We’re currently on day 3 of our 1,500nm journey from Adelaide to Brisbane and it’s official – this sailing life is definitely for me.
We untied the ropes at 10am on Wednesday April 6 after a few days of replacing rigging, provisioning, shopping for lures, wiring in a 1,000w inverter for Scout The Drone, and fixing navigation lights that we discovered were broken on Tuesday night just as we were ready to leave. I’m definitely getting the feeling that there really is always something breaking on boats…
Alas, we were underway. The first day was a blur, we were all on a bit of a high as we found our sea legs while Kuna rolled along from Adelaide to Kangaroo Island. I haven’t been sea sick in six years of spearfishing and week-long charter trips, but those first few hours were definitely the worst I’ve ever felt on the boat!
Thankfully it passed for me – poor Nicola is still sick and hasn’t eaten for three days. I’ve seen sea sickness cripple the toughest of guys who will promptly assume the foetal position on the floor of the boat, so I can only imagine what three days of that must feel like.
During the first day, while Nicola and Jase snuck in a couple of naps in preparation for their night watch, I amused myself by learning to tie a bowline (thanks Google!) and I’ve even used it a couple of times since!
Night rolled around very quickly and it was time to cook some dinner… With no freezer the small amount of meat we brought with us would have a short life and needed to be used, despite the average weather making it difficult to be down below.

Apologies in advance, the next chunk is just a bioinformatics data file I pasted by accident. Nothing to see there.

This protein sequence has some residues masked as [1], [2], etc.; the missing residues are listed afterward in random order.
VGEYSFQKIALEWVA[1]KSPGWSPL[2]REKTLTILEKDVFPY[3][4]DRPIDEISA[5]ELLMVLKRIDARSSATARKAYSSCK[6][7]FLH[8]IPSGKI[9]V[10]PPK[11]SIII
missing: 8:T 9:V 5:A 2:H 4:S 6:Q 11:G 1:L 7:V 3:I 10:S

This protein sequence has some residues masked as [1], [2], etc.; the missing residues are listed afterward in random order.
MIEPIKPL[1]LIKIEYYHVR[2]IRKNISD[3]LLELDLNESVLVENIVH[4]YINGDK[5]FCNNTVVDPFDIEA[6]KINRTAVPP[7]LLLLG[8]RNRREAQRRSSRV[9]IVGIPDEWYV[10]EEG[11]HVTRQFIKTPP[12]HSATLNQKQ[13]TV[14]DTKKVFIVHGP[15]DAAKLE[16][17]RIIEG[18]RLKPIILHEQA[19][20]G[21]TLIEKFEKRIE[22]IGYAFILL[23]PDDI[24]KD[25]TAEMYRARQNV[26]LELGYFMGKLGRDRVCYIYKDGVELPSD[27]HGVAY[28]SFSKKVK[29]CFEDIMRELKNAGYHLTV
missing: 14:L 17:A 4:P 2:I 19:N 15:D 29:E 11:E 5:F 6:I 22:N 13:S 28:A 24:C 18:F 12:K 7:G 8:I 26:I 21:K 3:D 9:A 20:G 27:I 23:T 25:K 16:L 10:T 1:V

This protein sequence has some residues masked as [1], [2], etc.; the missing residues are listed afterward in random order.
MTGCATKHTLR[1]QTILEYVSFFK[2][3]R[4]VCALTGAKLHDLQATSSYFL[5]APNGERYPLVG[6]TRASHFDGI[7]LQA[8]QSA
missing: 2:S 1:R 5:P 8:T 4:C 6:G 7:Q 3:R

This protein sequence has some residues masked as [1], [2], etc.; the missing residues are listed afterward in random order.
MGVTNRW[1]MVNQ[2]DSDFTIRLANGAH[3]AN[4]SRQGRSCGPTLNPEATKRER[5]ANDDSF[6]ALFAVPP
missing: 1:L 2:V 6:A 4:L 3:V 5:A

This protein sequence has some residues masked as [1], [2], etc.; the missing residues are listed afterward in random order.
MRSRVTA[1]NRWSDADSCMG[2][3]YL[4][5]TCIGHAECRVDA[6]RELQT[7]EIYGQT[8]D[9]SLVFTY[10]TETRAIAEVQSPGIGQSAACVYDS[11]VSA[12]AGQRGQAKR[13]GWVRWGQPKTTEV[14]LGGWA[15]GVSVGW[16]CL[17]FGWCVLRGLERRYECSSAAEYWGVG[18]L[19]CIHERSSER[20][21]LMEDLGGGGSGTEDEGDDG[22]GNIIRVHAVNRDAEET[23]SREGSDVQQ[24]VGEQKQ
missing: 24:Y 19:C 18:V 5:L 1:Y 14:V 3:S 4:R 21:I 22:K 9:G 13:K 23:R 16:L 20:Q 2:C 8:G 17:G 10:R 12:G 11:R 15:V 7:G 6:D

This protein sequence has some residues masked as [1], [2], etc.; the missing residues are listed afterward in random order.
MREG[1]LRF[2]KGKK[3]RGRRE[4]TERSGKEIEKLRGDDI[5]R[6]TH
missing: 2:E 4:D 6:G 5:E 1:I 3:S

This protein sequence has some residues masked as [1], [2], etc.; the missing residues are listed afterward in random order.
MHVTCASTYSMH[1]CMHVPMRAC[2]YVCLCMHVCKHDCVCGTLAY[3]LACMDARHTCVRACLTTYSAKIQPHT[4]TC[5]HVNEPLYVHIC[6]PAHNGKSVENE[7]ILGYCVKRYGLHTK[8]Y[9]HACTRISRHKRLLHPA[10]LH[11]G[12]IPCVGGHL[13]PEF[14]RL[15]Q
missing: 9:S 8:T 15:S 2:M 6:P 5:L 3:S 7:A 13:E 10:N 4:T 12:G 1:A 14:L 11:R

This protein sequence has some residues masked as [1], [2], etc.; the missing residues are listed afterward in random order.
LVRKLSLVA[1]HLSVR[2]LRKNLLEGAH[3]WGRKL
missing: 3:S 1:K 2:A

I got the vegetables chopped – tomatoes, carrot, capsicum, mushrooms and onion – while the pasta cooked. Moved the cooked pasta to a bowl in the sink, put the vegetables into a pot with some garlic on the two burner keroscene gimbal stove, and put the mince into a pan on the other burner which was working great… until both burners soon stopped working.
I was able to just add some pasta sauce to the vegetables to finish those off, and then got out the portable stove and wedged myself in a doorway while holding onto the pan to avoid the frying mince from going anywhere as the boat rocked and rolled. Cooking in a boat is dangerous business, but highly satisfying once a warm meal is served!
After dinner, it was time for my first watch. I sat under the bimini, rugged up from the cold, listening to podcasts. Every few minutes I would poke my head up to scan for boats. I spotted my first one around 9.30pm – way away on the horizon, a couple of white lights. No red or green to tell direction. Five minutes later I checked again. He was much closer… I could see three lights now, including a green one which told me he was travelling towards me on the starboard side. All boats must have navigation lights at night. Green lights are on the right (starboard), red lights on the left (port) – I was taught to remember this with the saying “no more port left in the bottle” – port is left, and port the drink is red. He came and went, very close by, and then we tacked before Jason went back to bed. Within another 10 minutes I couldn’t see the ship at all – they’re that quick!